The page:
Now: Robust Savings Provides Cushion Amid Revenue Shortfalls
Raleigh, N.C. — It’s a tale as old as time. When Democrats controlled the state’s purse strings they went on spending sprees and failed to adequately save money for times when the state would need it the most.
That left North Carolina ill-prepared to respond to natural disasters and the last recession. The Democrats passed their budgetary blunders on to the citizens of North Carolina through tax hikes. When that wasn’t enough, they cut spending to core obligations, including teacher pay.
Democrats, during boom years, did not prioritize saving for the future. When the recession hit, they spent as much as they could of the state’s savings and took years to start replenishing it.
When Republicans gained majorities in 2011 they began methodically building up the state’s savings, anticipating natural disasters like Hurricanes Matthew and Florence, and the potential for another economic downturn. Since 2016, the state has spent more than $1.4 billion of its savings to respond to those disasters, and still have built up a robust savings account.
In fiscal year 2010–11 the state’s savings reserves — often called the Rainy Day Fund — was $296 million. Since then it has built up to nearly $1.17 billion.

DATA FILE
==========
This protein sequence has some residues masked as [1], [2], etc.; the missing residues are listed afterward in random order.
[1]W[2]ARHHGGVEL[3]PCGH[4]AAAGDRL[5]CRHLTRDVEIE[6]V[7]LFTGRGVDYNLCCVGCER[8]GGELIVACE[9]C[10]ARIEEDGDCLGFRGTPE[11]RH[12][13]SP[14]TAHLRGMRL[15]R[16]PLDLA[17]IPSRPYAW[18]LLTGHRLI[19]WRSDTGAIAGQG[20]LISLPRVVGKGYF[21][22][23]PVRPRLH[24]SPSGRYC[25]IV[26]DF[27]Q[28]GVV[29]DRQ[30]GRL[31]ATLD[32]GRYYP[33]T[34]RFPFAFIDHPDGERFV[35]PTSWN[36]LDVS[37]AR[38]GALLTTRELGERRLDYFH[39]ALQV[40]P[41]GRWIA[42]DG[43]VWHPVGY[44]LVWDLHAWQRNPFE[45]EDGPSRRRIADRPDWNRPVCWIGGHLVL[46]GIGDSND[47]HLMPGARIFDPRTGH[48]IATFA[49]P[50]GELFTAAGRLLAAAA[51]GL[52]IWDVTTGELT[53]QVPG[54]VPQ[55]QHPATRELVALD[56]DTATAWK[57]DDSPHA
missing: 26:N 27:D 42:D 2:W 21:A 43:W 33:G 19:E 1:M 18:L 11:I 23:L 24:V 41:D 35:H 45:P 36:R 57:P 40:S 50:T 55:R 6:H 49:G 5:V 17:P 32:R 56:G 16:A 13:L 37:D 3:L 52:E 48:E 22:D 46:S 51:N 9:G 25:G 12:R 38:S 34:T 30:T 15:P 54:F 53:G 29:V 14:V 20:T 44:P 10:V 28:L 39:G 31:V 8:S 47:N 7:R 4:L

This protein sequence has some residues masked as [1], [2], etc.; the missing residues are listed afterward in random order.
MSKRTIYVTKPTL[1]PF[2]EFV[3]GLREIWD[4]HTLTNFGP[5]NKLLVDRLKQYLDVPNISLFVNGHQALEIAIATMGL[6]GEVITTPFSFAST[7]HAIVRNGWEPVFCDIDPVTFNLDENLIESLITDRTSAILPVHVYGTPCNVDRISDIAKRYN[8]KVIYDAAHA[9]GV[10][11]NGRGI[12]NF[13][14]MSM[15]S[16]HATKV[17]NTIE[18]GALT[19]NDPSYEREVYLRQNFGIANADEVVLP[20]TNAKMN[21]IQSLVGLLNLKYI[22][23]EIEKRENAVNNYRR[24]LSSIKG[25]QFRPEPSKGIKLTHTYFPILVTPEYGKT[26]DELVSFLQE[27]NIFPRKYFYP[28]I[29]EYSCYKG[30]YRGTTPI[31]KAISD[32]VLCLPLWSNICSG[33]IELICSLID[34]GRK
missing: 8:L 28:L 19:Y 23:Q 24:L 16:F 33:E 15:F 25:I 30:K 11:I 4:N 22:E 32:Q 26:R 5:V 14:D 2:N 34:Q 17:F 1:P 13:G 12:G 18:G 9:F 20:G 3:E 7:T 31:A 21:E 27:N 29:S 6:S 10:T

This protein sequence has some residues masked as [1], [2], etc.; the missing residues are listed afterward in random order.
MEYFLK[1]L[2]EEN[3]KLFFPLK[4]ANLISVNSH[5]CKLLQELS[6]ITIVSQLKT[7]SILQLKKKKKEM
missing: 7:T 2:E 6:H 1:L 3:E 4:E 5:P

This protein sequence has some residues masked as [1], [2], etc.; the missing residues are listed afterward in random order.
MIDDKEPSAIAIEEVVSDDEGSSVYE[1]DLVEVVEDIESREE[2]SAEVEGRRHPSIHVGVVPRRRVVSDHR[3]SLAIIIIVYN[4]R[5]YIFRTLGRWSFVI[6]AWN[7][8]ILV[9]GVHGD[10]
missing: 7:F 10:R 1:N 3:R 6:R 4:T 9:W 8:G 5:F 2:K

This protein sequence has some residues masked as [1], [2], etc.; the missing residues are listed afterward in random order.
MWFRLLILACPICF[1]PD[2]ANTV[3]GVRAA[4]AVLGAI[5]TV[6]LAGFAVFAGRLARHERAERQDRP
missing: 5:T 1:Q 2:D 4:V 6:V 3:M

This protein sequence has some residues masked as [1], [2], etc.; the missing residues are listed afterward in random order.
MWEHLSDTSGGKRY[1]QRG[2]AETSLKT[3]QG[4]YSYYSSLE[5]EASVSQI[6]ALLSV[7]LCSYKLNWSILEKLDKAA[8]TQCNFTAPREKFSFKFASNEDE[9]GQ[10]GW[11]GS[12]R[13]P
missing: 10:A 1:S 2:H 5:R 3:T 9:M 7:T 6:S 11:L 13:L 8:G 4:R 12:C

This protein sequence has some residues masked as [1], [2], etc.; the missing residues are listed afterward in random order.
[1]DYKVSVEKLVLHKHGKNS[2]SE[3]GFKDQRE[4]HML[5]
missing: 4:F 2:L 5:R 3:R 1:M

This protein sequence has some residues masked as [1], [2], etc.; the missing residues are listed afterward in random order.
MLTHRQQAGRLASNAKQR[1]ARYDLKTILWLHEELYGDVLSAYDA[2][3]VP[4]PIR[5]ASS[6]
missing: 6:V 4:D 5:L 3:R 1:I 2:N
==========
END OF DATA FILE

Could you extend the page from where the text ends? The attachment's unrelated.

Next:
Now, faced with a multi-billion dollar revenue shortfall, the state’s Rainy Day Fund, coupled with a more than $2.4 billion unreserved cash balance, will provide a much-needed cushion as lawmakers balance the state budget.
“We had to make a lot of tough decisions over the years in order to balance the immediate needs of the state while also saving for the future,” Senate budget writer Sen. Harry Brown (R-Onslow) said. “After the last recession the state’s financial outlook was grim. Thanks to thoughtful number crunching we were able to bring North Carolina out of the abyss of the recession and help the economy flourish.”
Sen. Brown continued, “In the face of natural disasters, the state was able to dip into its savings and provide relief to our citizens. As we fight our way through this pandemic, we’re better positioned to respond to this crisis than ever before.”
After the passage of House Bill 7 in 2017, which created specific conditions for using funds in the reserve and a savings deposit rule based on revenue growth, Pew Charitable Trusts determined North Carolina was in better shape to respond to a recession.
“In terms of best practices for deposits, withdrawals, and for setting an optimal savings cap, North Carolina is the only one that matches all those marks right now,” Pew Charitable Trusts told The Carolina Journal at that time.